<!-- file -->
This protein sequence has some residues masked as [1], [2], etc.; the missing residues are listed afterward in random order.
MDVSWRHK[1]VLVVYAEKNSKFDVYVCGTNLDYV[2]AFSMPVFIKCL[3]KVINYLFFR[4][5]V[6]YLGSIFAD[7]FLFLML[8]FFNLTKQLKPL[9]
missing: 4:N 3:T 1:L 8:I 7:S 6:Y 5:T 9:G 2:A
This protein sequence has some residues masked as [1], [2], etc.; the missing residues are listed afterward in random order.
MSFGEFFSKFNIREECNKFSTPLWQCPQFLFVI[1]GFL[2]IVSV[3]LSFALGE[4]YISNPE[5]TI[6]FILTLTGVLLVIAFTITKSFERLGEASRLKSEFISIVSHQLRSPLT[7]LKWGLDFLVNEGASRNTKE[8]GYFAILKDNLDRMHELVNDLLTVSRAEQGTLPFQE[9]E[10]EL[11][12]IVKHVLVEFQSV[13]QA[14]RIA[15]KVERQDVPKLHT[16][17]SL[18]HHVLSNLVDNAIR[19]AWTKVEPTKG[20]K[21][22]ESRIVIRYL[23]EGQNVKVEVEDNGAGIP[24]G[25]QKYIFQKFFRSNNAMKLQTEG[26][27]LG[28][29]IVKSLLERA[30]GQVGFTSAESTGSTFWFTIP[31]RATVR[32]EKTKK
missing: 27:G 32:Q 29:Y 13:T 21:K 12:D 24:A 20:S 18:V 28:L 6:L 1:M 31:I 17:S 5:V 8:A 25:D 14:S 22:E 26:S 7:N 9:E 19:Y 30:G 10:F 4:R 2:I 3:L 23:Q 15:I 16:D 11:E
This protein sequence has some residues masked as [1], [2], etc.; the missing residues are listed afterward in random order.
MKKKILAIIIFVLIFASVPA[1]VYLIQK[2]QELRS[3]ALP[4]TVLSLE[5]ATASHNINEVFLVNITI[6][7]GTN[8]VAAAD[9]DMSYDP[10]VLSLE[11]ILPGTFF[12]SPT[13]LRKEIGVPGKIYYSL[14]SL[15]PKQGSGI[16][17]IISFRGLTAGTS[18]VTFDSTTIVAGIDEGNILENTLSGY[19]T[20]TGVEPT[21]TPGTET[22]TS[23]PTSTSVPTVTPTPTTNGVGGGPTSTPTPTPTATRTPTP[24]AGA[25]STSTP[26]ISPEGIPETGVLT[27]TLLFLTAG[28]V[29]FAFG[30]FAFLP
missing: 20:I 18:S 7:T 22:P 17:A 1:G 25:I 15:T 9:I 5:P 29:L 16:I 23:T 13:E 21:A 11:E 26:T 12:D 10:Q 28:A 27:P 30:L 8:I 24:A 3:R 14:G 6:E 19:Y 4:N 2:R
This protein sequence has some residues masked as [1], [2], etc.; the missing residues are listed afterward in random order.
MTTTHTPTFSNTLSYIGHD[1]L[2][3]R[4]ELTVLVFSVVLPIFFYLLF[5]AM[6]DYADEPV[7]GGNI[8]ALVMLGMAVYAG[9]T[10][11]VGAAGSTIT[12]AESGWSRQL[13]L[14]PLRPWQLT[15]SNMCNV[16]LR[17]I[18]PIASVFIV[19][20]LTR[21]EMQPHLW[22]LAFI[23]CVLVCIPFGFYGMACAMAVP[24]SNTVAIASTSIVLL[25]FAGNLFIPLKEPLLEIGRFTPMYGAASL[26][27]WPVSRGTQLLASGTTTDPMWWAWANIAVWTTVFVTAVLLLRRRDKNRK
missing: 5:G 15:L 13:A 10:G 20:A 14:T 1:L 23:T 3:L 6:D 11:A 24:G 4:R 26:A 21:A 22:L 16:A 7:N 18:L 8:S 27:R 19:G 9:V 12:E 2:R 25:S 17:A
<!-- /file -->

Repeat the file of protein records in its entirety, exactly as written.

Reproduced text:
This protein sequence has some residues masked as [1], [2], etc.; the missing residues are listed afterward in random order.
MDVSWRHK[1]VLVVYAEKNSKFDVYVCGTNLDYV[2]AFSMPVFIKCL[3]KVINYLFFR[4][5]V[6]YLGSIFAD[7]FLFLML[8]FFNLTKQLKPL[9]
missing: 4:N 3:T 1:L 8:I 7:S 6:Y 5:T 9:G 2:A
This protein sequence has some residues masked as [1], [2], etc.; the missing residues are listed afterward in random order.
MSFGEFFSKFNIREECNKFSTPLWQCPQFLFVI[1]GFL[2]IVSV[3]LSFALGE[4]YISNPE[5]TI[6]FILTLTGVLLVIAFTITKSFERLGEASRLKSEFISIVSHQLRSPLT[7]LKWGLDFLVNEGASRNTKE[8]GYFAILKDNLDRMHELVNDLLTVSRAEQGTLPFQE[9]E[10]EL[11][12]IVKHVLVEFQSV[13]QA[14]RIA[15]KVERQDVPKLHT[16][17]SL[18]HHVLSNLVDNAIR[19]AWTKVEPTKG[20]K[21][22]ESRIVIRYL[23]EGQNVKVEVEDNGAGIP[24]G[25]QKYIFQKFFRSNNAMKLQTEG[26][27]LG[28][29]IVKSLLERA[30]GQVGFTSAESTGSTFWFTIP[31]RATVR[32]EKTKK
missing: 27:G 32:Q 29:Y 13:T 21:K 12:D 24:A 20:S 18:V 28:L 6:L 1:M 31:I 17:S 5:V 8:A 25:D 14:S 22:E 26:S 7:N 9:E 19:Y 30:G 10:F 4:R 2:I 3:L 23:Q 15:I 16:D 11:E
This protein sequence has some residues masked as [1], [2], etc.; the missing residues are listed afterward in random order.
MKKKILAIIIFVLIFASVPA[1]VYLIQK[2]QELRS[3]ALP[4]TVLSLE[5]ATASHNINEVFLVNITI[6][7]GTN[8]VAAAD[9]DMSYDP[10]VLSLE[11]ILPGTFF[12]SPT[13]LRKEIGVPGKIYYSL[14]SL[15]PKQGSGI[16][17]IISFRGLTAGTS[18]VTFDSTTIVAGIDEGNILENTLSGY[19]T[20]TGVEPT[21]TPGTET[22]TS[23]PTSTSVPTVTPTPTTNGVGGGPTSTPTPTPTATRTPTP[24]AGA[25]STSTP[26]ISPEGIPETGVLT[27]TLLFLTAG[28]V[29]FAFG[30]FAFLP
missing: 20:I 18:S 7:T 22:P 17:A 1:G 25:I 15:T 9:I 5:P 29:L 16:I 23:T 13:E 21:A 11:E 26:T 12:D 10:Q 28:A 27:P 30:L 8:I 24:A 3:R 14:G 6:E 19:Y 4:N 2:R
This protein sequence has some residues masked as [1], [2], etc.; the missing residues are listed afterward in random order.
MTTTHTPTFSNTLSYIGHD[1]L[2][3]R[4]ELTVLVFSVVLPIFFYLLF[5]AM[6]DYADEPV[7]GGNI[8]ALVMLGMAVYAG[9]T[10][11]VGAAGSTIT[12]AESGWSRQL[13]L[14]PLRPWQLT[15]SNMCNV[16]LR[17]I[18]PIASVFIV[19][20]LTR[21]EMQPHLW[22]LAFI[23]CVLVCIPFGFYGMACAMAVP[24]SNTVAIASTSIVLL[25]FAGNLFIPLKEPLLEIGRFTPMYGAASL[26][27]WPVSRGTQLLASGTTTDPMWWAWANIAVWTTVFVTAVLLLRRRDKNRK
missing: 5:G 15:L 13:A 10:G 20:A 14:T 1:L 23:T 3:L 6:D 11:A 24:G 4:R 26:A 21:A 22:L 16:A 7:N 18:L 8:S 27:R 19:G 9:V 12:E 2:R 25:S 17:A